By Michael Hurley, CBS Boston

BOSTON (CBS) — The move of the Oakland Raiders to the city of Las Vegas was extremely complex, as most business dealings are when hundreds of millions of dollars are involved.

READ MORE: "Time for the village to step up": Volunteers help ease nationwide baby formula shortage

In late March, some details regarding Jerry Jones’ involvement in the move came out, noting how much the Cowboys owner stood to profit from his suite and hospitality business in the new stadium. And on Friday, ESPN’s Seth Wickersham and Don Van Natta Jr. released a 7,000-plus-word story detailing even more.

In the story, for ESPN The Magazine, the writers detailed Jones’ multiple roles in the process, after billionaire/casino magnate Sheldon Adelson was no longer in the picture regarding the move.

From the story:

A league source observed, with a mix of marvel and resentment, that Jones was essentially wearing five hats: shadow commissioner, deal broker, stadium financier, proponent of legalized daily fantasy wagering in Nevada — and owner/general manager of the Cowboys, as he was soliciting investors while attending the NFL scouting combine in Indianapolis. Actually, Jones had a sixth stake: He is the part owner, with the New York Yankees’ ownership group, of Legends Hospitality, the privately held merchandise and concessions company that would work for Davis in the new stadium, as it does for a handful of teams, earning tens of millions of dollars per club. Both the league and the Raiders appreciated Jones throwing his weight behind the project, adding legitimacy to it, convincing skeptical owners that the city and team would be a perfect marketing and branding match in a beautiful new stadium that could host the combine and even a Super Bowl.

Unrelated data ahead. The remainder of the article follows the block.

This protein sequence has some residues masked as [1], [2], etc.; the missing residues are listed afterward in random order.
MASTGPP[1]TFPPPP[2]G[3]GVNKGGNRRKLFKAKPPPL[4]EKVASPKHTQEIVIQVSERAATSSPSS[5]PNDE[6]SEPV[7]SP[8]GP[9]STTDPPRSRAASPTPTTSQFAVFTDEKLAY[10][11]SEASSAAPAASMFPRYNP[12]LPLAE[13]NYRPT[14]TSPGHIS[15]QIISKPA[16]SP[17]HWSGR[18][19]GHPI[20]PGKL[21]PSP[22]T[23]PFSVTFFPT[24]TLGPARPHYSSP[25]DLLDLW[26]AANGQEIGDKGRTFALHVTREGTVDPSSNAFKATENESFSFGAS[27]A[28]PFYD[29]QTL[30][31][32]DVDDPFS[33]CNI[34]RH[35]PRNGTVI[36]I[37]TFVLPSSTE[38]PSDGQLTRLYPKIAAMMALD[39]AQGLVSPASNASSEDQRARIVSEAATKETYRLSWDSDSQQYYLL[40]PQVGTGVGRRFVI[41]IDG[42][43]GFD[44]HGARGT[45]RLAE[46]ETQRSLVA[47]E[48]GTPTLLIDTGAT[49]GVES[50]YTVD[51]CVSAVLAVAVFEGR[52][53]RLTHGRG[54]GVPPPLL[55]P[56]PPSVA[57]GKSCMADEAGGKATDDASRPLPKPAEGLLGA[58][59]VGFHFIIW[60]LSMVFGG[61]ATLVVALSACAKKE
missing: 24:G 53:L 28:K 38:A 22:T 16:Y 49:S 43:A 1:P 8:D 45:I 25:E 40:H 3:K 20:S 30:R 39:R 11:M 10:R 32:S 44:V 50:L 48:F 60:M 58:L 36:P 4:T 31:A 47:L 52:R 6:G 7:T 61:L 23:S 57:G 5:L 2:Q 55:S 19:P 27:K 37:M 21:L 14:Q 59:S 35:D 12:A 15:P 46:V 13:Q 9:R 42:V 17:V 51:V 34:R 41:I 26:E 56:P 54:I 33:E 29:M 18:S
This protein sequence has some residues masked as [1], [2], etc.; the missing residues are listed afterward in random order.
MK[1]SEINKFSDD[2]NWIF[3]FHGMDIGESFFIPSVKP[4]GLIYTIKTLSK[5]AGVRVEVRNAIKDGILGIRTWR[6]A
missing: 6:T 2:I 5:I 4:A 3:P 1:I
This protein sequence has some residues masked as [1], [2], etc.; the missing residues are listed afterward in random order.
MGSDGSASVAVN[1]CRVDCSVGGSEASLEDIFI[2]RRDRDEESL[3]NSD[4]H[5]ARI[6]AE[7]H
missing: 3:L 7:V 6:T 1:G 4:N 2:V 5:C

While many in the league may have appreciated Jones’ efforts, Patriots owner Robert Kraft did not.

Though Kraft was in favor of the move to Las Vegas, he apparently did not approve of the power Jones was wielding, according to the report.

READ MORE: Video: Likely tornado spotted in Charlestown, New Hampshire

More from the story:

Still, the fact that Jones appeared to go rogue infuriated some around the league. “It’s a major conflict of interest,” a longtime aide to an NFL owner says. “Won’t Mark Davis always be beholden to Jerry Jones?” Several sources said Jones’ Legends Hospitality emerged as one of a handful of suitors attempting to partner with the Raiders for the stadium’s nonfootball revenue. No one was angrier than Robert Kraft of the Patriots, a powerful proponent of the move to Vegas. On March 1, Adelson called Kraft — the native Bostonians have been friends for more than three decades and are members of the same synagogue — to commiserate over what had happened. “Jerry is running wild,” Kraft said. “I can’t believe this.”

“I’ll kill this if you want me to,” Adelson replied.

Kraft didn’t want him to kill the deal. And Adelson decided against trying to kill it himself, though it was widely believed in Vegas that he could have done so.

Robert Kraft speaks to Jerry Jones at the NFL owners meetings in 2006. (Photo by Al Messerschmidt/Getty Images)

The Kraft tidbit — and the story as a whole — provides fascinating insight into the intricacies of these major deals, how they’re executed, and how many different hurdles need to be cleared.

The information in the story was culled from “interviews with nearly two dozen owners, league officials, team executives, city and county officials, lawyers and staffers involved in the relocation efforts, some of whom requested anonymity due to the sensitivity of the negotiations.” Of course, it’s not the first Wickersham/Van Natta story to rely on some anonymous sources, though this one used decidedly fewer than the 90 anonymous sources who slung mud at the Patriots back in 2015.

And considering Jones needled Kraft personally during the throes of DeflateGate, the idea of Kraft being left bewildered at Jones’ “running wild” in the Las Vegas process certainly fits the bill of being noteworthy.

MORE NEWS: Bail hearing postponed for Nathan Carman, charged in mom's death at sea

You can email Michael Hurley or find him on Twitter @michaelFhurley.